Georgia Meth Labs, Smaller, More Numerous

March 22nd, 2011

In 2008 and 2009, Georgia maintained a fairly steady Meth lab bust rate, with busts at 152 and 165 respectively.  Then 2010 rolled around the corner and a new type of meth lab was formed.

Meth labs traditionally take up lots of space and require a large amount of materials for production, particularly pseudoephedrine, a legal drug used as a decongestant.  But now the trend has changed, with large scale operations falling away, and smaller labs made for personal use are on the rise.

“What we’ve started to see is more of these one-pot cooks,” says Lt. Ken Harmon who, in February uncovered one such cook along with the Commerce Police Department. “You don’t need as much of the raw material, so it’s easier for them to gather up the materials.”

While the large scale operations seem to be tapering off, these one-pot cooks are steadily on the rise, bringing the total amount of busts from 165 in 2009 to 289 in 2010, nearly double.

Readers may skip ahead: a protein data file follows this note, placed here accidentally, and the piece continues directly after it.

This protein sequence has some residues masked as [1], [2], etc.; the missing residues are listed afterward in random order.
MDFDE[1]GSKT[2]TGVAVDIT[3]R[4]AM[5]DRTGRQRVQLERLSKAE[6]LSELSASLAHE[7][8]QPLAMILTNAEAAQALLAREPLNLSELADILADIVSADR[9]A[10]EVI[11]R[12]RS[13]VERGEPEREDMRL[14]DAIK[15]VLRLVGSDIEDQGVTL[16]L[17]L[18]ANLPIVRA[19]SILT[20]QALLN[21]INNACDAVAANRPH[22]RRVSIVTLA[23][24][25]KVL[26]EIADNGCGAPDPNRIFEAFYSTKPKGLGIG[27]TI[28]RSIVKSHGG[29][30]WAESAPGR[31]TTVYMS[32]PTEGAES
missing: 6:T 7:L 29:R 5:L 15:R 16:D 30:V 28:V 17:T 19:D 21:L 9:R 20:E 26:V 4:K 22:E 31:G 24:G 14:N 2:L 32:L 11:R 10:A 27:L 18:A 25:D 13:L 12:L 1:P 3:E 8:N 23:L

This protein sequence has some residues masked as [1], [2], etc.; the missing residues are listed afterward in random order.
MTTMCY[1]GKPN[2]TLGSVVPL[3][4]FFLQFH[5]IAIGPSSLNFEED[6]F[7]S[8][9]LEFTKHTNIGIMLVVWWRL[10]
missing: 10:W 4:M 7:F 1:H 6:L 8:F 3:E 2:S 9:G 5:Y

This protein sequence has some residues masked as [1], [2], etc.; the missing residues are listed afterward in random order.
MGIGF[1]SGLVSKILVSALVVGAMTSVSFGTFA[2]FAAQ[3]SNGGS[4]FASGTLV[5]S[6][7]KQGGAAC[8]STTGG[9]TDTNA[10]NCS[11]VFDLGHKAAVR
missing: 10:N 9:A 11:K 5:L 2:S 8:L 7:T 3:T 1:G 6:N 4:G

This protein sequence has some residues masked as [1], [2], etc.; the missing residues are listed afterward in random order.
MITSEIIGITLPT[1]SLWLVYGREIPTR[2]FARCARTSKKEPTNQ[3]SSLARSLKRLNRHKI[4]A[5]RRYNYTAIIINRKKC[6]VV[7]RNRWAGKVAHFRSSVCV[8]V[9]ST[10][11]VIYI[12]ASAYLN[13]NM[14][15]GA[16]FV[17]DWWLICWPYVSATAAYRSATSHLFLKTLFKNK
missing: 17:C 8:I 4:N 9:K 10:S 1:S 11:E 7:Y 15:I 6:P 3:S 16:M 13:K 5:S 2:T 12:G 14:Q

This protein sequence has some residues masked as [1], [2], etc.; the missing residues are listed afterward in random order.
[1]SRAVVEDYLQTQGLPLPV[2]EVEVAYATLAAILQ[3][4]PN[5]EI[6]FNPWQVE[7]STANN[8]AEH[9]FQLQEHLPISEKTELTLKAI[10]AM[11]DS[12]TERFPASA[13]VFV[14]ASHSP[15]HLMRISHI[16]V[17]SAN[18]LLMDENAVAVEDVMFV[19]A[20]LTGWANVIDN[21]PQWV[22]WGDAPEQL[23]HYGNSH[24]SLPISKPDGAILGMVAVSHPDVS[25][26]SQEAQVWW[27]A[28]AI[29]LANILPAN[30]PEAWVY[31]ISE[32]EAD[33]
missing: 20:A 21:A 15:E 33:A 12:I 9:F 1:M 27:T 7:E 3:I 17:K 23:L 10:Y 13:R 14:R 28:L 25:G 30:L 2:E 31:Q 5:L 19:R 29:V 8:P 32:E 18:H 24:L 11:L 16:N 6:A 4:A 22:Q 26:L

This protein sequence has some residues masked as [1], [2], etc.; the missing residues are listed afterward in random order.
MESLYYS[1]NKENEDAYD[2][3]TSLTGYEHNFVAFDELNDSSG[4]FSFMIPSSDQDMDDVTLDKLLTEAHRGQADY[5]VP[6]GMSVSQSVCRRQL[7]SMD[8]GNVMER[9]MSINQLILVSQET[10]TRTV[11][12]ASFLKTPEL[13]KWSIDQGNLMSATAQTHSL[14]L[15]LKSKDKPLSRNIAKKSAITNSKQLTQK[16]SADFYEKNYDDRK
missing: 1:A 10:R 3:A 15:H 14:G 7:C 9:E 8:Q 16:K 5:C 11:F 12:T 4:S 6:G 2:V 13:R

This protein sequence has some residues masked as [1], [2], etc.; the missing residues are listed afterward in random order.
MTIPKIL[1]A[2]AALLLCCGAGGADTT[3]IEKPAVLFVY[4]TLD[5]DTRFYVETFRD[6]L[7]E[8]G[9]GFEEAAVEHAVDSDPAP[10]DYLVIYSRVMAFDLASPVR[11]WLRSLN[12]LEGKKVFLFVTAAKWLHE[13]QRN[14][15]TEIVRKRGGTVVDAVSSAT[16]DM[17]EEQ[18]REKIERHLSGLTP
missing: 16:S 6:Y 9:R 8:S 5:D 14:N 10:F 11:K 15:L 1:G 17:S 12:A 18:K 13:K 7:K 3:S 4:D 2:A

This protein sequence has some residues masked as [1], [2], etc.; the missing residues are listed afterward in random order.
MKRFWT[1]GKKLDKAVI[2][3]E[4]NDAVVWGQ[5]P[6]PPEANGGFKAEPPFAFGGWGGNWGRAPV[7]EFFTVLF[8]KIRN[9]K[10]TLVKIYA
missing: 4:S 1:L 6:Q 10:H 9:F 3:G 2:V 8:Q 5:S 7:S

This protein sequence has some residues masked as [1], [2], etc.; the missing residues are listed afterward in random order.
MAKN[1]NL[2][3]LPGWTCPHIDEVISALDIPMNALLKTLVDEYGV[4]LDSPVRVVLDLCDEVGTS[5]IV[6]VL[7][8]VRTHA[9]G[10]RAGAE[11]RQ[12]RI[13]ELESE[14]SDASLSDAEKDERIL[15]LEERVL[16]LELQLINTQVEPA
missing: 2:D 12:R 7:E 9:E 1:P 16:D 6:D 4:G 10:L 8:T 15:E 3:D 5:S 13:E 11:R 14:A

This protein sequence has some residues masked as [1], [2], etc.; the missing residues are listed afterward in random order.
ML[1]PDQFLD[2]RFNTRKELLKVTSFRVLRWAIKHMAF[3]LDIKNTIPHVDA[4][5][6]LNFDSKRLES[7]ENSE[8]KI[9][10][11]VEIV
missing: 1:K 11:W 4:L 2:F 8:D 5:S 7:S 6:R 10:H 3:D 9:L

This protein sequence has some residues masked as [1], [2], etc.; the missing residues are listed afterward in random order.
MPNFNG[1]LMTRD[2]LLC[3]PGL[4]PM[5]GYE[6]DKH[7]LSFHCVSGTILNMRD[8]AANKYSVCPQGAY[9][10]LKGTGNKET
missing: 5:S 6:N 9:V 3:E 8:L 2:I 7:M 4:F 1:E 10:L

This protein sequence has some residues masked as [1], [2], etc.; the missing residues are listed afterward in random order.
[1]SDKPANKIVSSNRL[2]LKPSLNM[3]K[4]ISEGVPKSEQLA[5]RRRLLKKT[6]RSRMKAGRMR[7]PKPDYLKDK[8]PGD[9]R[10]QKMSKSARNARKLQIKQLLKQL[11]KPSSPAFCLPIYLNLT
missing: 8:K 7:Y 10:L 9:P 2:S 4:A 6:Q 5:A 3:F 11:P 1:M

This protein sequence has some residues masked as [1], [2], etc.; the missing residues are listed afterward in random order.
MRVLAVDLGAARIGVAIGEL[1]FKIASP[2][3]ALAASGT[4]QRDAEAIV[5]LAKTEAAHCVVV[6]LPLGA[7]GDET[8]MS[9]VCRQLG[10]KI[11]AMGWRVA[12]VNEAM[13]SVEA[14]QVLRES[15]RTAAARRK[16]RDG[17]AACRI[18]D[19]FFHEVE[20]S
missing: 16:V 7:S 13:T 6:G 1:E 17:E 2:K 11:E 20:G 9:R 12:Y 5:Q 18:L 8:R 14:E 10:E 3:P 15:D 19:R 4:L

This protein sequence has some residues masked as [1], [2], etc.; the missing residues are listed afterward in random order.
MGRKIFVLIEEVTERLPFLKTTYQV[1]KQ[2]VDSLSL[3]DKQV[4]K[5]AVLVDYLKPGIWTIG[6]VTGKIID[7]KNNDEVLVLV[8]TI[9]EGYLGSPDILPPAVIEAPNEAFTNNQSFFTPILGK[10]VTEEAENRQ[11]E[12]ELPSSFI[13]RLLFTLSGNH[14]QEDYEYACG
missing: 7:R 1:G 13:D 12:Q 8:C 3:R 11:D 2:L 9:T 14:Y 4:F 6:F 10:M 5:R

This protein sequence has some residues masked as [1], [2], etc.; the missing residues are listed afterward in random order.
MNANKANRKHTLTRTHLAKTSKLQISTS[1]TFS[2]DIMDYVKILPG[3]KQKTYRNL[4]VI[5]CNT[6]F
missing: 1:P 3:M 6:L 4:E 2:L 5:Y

“We’re probably more successful dealing with the Mexican drug cartels than we are dealing with the individual who is riding around in his car with a two-liter Coke bottle cooking his own meth,” Ayers said.  “That has become a real serious problem for us.”

The problem is, pseudoephedrine is only lightly regulated in Georgia, and when a bill was proposed for further regulation, it was voted down by a public worried about the increased difficulty of purchase and the raise in price which would result.

Ayers response, “People might worry that it’s cumbersome, and that it might be more expensive for people,” Ayers said.  “It will be, but pseudoephedrine allows for the manufacture of methamphetamine.  If we don’t change, then we’re going to allow an epidemic to take hold.”

S. Cody Barrus, Managing Editor

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